# Tag Info

## Hot answers tagged vector-algebra

6

First of all, re: "why we cannot just use the normalised sum of the sampled-normal vector, and the surface-normal?" If they're in the same space already, summing these two just has the effect of halving the strength of the normal map - it effectively blends 50% between the normal map and the non-normal-mapped geometric normals. If they're not in the same ...

5

Short Answer Because adding two vectors together and normalizing the result will give you a vector that is halfway between the two of them. I don't think that corresponds to what you were thinking it would do. Long Answer Take for instance the following picture from an unrelated subject (Blinn-Phong shading model) and pay attention to the H vector: The ...

5

I use the following method which is pretty much just an implementation of this algorithm. It's in C# but translating it to ActionScript should be trivial. bool IsIntersecting(Point a, Point b, Point c, Point d) { float denominator = ((b.X - a.X) * (d.Y - c.Y)) - ((b.Y - a.Y) * (d.X - c.X)); float numerator1 = ((a.Y - c.Y) * (d.X - c.X)) - ((a.X - ...

5

Ahh yes. I threw my math at it and I think I hit it. You're correct it does involve the Pythagorean theorem and some scaling. You start with your normalized vector that represents your ray. It has an x component and a y component. First we want to see how long it is when it travels one unit in the x direction. So what do we do? We want to scale the ...

4

Assuming you've benchmarked this and are sure this is a bottleneck keep reading. If not stop. Don't worry and be happy :). It's true that you will need to run the collision check algorithm every time you fire a bullet. And depending on how long it takes the bullet/laser to disappear you will have to do it multiple frames. However when you implement a solid ...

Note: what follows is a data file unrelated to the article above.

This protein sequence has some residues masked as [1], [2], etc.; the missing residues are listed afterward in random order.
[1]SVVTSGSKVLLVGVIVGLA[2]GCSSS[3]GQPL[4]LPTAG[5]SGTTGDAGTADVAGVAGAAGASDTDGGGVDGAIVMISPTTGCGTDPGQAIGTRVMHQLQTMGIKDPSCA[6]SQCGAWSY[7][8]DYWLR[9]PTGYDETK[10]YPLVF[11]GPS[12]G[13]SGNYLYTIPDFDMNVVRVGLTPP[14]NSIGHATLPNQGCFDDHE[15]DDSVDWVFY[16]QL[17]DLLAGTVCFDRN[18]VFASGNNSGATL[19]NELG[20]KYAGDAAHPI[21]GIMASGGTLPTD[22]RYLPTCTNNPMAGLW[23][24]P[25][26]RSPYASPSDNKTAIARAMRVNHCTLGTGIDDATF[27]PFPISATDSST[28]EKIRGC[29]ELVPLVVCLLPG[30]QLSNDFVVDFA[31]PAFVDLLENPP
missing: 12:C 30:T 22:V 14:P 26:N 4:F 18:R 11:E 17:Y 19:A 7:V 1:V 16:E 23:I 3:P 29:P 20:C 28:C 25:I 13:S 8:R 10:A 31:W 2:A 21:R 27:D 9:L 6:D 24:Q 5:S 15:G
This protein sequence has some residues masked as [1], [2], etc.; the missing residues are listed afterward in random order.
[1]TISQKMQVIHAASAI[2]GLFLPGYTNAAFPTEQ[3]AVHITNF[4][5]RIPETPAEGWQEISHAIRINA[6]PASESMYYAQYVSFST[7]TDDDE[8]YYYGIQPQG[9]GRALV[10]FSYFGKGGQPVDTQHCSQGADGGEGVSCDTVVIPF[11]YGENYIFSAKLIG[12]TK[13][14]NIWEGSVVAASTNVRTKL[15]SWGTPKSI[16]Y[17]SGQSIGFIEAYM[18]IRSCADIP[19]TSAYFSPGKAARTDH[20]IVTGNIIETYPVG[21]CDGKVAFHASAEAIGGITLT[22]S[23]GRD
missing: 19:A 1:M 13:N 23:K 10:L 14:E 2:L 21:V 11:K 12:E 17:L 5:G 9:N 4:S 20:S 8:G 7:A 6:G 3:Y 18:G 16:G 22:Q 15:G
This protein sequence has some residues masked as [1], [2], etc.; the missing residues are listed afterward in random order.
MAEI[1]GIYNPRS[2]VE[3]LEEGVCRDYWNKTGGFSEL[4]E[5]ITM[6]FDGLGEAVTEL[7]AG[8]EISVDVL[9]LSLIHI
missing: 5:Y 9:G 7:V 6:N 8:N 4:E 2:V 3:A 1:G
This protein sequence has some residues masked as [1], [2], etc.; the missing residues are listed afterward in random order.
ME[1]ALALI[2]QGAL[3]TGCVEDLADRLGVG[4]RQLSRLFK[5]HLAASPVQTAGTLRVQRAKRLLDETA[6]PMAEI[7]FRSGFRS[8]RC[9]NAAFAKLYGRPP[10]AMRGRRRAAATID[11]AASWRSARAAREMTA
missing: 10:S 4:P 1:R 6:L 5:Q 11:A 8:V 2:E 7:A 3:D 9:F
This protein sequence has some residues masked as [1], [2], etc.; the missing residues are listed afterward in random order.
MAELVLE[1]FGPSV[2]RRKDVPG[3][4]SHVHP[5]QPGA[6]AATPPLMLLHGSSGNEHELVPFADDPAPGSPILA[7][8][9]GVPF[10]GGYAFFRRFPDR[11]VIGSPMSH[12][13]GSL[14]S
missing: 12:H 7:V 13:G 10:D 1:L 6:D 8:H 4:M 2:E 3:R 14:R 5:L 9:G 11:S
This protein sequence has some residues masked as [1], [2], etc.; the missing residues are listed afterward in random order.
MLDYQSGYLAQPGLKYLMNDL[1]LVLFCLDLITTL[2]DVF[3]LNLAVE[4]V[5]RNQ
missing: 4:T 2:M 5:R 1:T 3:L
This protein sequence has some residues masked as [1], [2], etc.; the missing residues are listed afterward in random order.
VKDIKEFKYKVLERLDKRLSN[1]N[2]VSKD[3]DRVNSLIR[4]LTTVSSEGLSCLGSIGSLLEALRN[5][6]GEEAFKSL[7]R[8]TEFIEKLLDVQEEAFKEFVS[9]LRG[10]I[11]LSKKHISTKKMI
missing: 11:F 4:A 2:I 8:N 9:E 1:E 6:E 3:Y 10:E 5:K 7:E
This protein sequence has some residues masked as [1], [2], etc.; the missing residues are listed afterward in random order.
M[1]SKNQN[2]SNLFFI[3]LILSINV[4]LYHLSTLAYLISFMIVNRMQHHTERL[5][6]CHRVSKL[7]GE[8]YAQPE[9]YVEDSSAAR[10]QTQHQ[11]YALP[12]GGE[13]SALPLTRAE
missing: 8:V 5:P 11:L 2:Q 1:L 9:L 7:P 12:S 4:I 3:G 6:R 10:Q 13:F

3

IIRC: (might have mixed up left & right but that shouldn't matter) Line segment 1 is A to B Line segment 2 is C to D A line is a never ending line, the line segment is a defined part of that line. Check if the two bounding boxes intersect : if no intersection -> No Cross! (calculation done, return false) Check if line seg 1 straddles line seg 2 and ...

2

Take the diagram below; the normal is simply the deviation from the 'reference normal' for any given coordinate system, correct? No, it is not. The simplest way to understand this is to take the simplest possible case of bump mapping. Your geometry is a flat quad. And you're going to apply a normal map to this quad. Now, let's say that all of the ...

2

You can use scalar projection, i.e. the dot product, to do that. You want to project v2 onto v1, so normalize v1 to length 1, then take the dot product: float projection = dot(v2, normalize(v1)); This tells you how far you have to go in the direction of v1 until you are perpendicular to the end of v2, so float scalar = projection / length(v1); tells you ...

1

Im open XNA assembly with reflector and get answer. public Vector3 Up { get { Vector3 vector; vector.X = this.M21; vector.Y = this.M22; vector.Z = this.M23; return vector; } } public Vector3 Down { get { Vector3 vector; vector.X = -this.M21; vector.Y = -this.M22; ...

1

I'm not familiar with XNA, but front/back/left/right(top, bottom?) vectors could make sense in the context of a rotation matrix. If that's what they are about, you could get them by simply doing a matrix multiplication with the unit vectors. i.e. multiplying Matrix * [0,0,1,1], Matrix * [0,1,0,1], Matrix * [1,0,0,1] would give you the z,y, and x axes' ...

Only top voted, non community-wiki answers of a minimum length are eligible